1831 Barbados–Louisiana hurricane

From Wikipedia, the free encyclopedia
Jump to navigation Jump to search
Great Barbados hurricane
Category 4 major hurricane (SSHWS/NWS)
Formedbefore August 10, 1831 (1831-08-10)
Dissipatedafter August 17, 1831 (1831-08-18)
Highest winds1-minute sustained: 130 mph (215 km/h)
Fatalitiesc. 2,500
Damage$7 million (1831 USD)
Areas affectedBarbados, Puerto Rico, Cuba, Louisiana
Part of the 1831 Atlantic hurricane season

The Great Barbados hurricane was an intense Category 4 hurricane that left cataclysmic damage across the Caribbean and Louisiana in 1831.[1]

Meteorological history[edit]

A possible Cape Verde hurricane, the storm slammed into Barbados, leveling the capital of Bridgetown on August 10. Some 1,500 people perished, either drowned by the 17-foot (5.2 m) storm surge that the hurricane brought or crushed beneath collapsed buildings (including the St. John's Parish Church, Barbados).[1] It produced great damage in Saint Vincent and Saint Lucia, and slightly touched Martinique.

On August 12, it arrived in Puerto Rico. Moving past Haiti and Cuba, it nearly destroyed the town of Les Cayes and damaged Santiago de Cuba, and then crossed the entire length of Cuba, passing Havana on August 14 (Hurricane Georges of 1998 had a similar track). Its estimated Category 4 winds brought ships ashore at Guantanamo Bay, causing mudslides, and resulted in major structural damage.

It turned to the northwest, where it made landfall near Last Island, Louisiana as a Category 3 hurricane on August 17. There it flooded parts of New Orleans from its 7-to-10-foot (2.1 to 3.0 m) storm surge in Lake Pontchartrain and also causing hail. The back part of the city of New Orleans was completely inundated. It was simultaneously felt at Pensacola, Florida and Mobile, Alabama, and extended to Natchez, Mississippi 300 miles (480 km) up the Mississippi river. Its duration was six days from the time it commenced in Barbados and its course cycloidal; the distance passed over by the storm from Barbados to New Orleans is 2,100 nautical miles (3,900 km), and the average rate of its progress fourteen miles (21 km) an hour.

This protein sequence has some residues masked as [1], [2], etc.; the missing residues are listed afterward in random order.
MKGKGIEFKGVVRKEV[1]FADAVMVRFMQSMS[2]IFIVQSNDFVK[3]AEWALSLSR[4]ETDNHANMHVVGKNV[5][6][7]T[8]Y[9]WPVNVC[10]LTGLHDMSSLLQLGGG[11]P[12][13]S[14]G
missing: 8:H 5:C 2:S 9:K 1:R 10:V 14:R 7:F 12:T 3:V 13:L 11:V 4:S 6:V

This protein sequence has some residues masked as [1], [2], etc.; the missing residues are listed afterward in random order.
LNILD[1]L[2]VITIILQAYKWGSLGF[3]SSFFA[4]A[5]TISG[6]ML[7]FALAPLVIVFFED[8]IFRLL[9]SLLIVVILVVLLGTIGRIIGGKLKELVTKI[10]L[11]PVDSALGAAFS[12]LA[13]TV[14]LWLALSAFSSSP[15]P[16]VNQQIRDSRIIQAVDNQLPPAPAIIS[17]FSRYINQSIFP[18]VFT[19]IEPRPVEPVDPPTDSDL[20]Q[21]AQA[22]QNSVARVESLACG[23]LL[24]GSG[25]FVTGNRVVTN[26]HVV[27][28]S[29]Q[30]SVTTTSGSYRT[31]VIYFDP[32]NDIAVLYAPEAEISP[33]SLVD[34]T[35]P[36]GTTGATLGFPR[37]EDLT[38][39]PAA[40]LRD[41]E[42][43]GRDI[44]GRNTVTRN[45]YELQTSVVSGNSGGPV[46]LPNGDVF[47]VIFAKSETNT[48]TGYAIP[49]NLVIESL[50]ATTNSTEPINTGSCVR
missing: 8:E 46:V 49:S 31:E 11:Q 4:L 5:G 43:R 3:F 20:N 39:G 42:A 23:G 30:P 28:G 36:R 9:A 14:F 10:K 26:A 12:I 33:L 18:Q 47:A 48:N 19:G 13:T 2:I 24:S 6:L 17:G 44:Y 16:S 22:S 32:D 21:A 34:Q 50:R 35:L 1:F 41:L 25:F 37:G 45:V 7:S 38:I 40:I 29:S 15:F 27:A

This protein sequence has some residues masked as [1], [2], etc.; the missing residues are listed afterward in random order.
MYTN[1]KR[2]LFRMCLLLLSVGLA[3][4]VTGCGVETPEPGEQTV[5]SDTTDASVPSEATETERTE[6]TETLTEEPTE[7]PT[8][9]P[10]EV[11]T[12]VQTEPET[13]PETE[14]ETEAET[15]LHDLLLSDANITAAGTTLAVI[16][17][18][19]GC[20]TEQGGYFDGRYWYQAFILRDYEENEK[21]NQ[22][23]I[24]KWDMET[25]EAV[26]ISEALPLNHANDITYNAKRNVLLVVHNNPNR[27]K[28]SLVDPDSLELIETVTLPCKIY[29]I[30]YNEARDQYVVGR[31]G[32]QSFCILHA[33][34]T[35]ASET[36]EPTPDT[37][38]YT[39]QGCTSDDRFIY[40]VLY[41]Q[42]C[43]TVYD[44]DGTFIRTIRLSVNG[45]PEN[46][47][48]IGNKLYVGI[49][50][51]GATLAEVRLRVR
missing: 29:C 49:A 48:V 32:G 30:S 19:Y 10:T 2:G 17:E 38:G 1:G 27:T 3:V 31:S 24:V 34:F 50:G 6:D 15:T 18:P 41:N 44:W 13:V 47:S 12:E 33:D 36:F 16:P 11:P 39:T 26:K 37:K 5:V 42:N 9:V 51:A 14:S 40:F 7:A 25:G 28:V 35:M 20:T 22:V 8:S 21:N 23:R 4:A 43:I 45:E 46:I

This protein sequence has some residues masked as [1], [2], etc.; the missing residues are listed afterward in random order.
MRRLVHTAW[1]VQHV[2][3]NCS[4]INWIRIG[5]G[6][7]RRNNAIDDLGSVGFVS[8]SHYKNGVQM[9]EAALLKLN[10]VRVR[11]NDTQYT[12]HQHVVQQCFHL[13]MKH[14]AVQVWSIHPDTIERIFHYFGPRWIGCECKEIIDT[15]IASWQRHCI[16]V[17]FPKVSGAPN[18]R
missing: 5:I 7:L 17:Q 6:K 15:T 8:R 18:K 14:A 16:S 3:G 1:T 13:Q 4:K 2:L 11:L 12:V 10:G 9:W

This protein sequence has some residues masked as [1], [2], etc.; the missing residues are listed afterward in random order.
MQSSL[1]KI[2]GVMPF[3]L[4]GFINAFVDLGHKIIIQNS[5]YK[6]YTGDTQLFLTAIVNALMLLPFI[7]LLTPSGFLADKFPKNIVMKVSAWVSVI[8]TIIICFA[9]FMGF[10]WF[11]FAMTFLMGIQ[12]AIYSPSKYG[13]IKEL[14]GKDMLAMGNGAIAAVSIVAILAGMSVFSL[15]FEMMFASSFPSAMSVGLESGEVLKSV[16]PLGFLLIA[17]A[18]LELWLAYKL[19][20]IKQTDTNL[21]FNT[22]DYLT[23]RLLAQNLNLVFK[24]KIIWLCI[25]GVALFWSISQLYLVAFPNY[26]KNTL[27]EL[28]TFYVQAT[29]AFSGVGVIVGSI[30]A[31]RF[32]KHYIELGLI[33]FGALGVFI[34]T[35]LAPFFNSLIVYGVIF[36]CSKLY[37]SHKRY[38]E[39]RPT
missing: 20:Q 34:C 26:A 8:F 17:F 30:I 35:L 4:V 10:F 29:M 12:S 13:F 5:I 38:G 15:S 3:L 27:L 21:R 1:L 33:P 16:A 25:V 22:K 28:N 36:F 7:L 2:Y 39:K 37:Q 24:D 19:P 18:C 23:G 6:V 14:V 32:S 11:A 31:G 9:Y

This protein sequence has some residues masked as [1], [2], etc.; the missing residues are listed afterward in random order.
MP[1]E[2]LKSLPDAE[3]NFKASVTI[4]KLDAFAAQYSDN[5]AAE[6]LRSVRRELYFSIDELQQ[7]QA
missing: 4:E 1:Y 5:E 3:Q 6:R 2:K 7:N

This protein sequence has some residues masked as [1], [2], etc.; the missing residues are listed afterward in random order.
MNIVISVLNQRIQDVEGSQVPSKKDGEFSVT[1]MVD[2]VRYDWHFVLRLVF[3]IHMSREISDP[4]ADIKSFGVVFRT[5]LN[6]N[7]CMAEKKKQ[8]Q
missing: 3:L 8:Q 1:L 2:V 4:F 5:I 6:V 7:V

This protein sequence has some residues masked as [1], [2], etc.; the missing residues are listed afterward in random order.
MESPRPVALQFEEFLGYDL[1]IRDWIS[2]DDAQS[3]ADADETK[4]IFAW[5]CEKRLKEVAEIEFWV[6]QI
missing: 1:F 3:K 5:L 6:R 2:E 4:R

The Great Barbados Hurricane left 2,500 people dead and $7,000,000 (equivalent to $178,128,125 in 2021) in damage. Ludlum (1963) wrote: “It was one of the great hurricanes of the century, or any century.”

See also[edit]

Further reading[edit]

  • Levy, Claude (1959). "Barbados: The Last Years of Slavery 1823–1833". Journal of Negro History. 44 (4): 308–345. doi:10.2307/2716613. JSTOR 2716613. S2CID 148753833.
  • Longshore, David (1998). "Great Caribbean Hurricane of 1831". In David Longshore (ed.). Encyclopedia of Hurricanes, Typhoons and Cyclones. New York: Facts on File. pp. 145. ISBN 0-8160-3398-6.
  • Ludlum, David M. (1963). Early American Hurricanes: 1492-1870. Boston: American Meteorological Society. pp. 140–142.
  • Edghill, J. Y. (1890). About Barbados. London: C. Tallis & Co. pp. 31–38.


  1. ^ a b Patrick, Jones (5 July 2012). "Great Barbados Hurricane of 1831". Retrieved 2 January 2014.